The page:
- Date: September 15, 2016
- Author: Michele Thieme and Dave Tickner
Big data. It is a popular topic in the news. Our capabilities to analyse complex global patterns in everything from finance to commodities to human behaviour have increased dramatically in recent years. It’s amazing what scientists can now do with data. From tracking the presence of fish in a river from a trace of their DNA that has been shed and remains in the water column to mapping global flows in water footprints which arise from trade in irrigated crops.
At a time of unprecedented concern about climate change & natural resources, it’s great to see big data being applied to grand sustainability challenges in this way.
Given all this data, and in light of the grand challenge of securing water supplies for billions of people, farmers and business around the world, you might think that we have all the data we need to understand what’s happening to our rivers, aquifers and water supplies?
Here at the 2016 River Symposium in Delhi, as in other recent international meetings we have heard debates about the need for more data so that we can understand and manage water. In projects that WWF is involved with around the world, we also often struggle to obtain spatially explicit water quality, flows and other water-related data.
Without understanding the basic condition of rivers and other water bodies, the job of managing this precious resource becomes even harder.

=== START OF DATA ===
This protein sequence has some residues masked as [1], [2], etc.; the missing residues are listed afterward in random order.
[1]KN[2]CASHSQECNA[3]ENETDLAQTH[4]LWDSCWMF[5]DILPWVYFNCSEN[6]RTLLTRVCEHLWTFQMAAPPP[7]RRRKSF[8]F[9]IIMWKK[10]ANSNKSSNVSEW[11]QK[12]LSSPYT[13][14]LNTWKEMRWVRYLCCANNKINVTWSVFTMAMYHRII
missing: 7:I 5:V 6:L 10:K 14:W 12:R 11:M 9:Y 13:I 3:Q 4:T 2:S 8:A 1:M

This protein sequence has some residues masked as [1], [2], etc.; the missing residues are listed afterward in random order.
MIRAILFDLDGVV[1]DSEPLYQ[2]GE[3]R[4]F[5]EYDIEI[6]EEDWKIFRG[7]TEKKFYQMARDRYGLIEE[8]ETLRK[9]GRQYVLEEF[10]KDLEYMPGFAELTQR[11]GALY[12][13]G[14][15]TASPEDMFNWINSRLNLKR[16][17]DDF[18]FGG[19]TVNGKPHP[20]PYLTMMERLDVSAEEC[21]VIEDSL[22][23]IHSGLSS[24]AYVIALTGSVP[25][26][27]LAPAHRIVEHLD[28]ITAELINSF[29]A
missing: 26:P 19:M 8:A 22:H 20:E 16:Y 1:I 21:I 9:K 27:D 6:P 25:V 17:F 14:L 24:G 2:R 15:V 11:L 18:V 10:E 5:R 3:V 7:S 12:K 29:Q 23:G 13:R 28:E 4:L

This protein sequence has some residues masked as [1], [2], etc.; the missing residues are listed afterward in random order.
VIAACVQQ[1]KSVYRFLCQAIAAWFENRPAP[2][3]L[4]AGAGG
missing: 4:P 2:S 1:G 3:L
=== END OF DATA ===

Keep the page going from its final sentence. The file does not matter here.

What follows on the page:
One specific data gap relates to dams. WWF and its partners in civil society and the research community have embarked on a project to understand the extent of the world’s remaining free-flowing rivers. To do this, we need to know where the world’s existing dams are.
We know that there are tens of thousands of large dams. (A commonly cited statistic, drawing on a list held by the International Commission on Large Dams or ICOLD, is that there are more than 50,000 large dams around the world.) But even though large dams are costly, often controversial and, simply, very big, we lack a robust, spatially explicit database of all large dams around the world. The most useful databases that we’ve found – ones which provide geographically explicit data – provide locations of less than half of the dams on the ICOLD list.
Small dams even are an even bigger challenge. We think that there are hundreds of thousands – perhaps even millions – of these globally but no-one has succeeded to locate them on a map.
Dams play a critical role in water resource management and electricity generation and, generally, they have a huge impact on freshwater biodiversity and sometimes on local communities. Surely it’s time for a consolidated research effort to provide big data on dams.
So here’s a call to action – in these days of remote sensing, citizen science and social media, might it be possible for major donors, policy makers to come together with earth system scientists and hydrologists to fund, compile and maintain a consistent, accessible and robust geo-referenced database for major water infrastructure.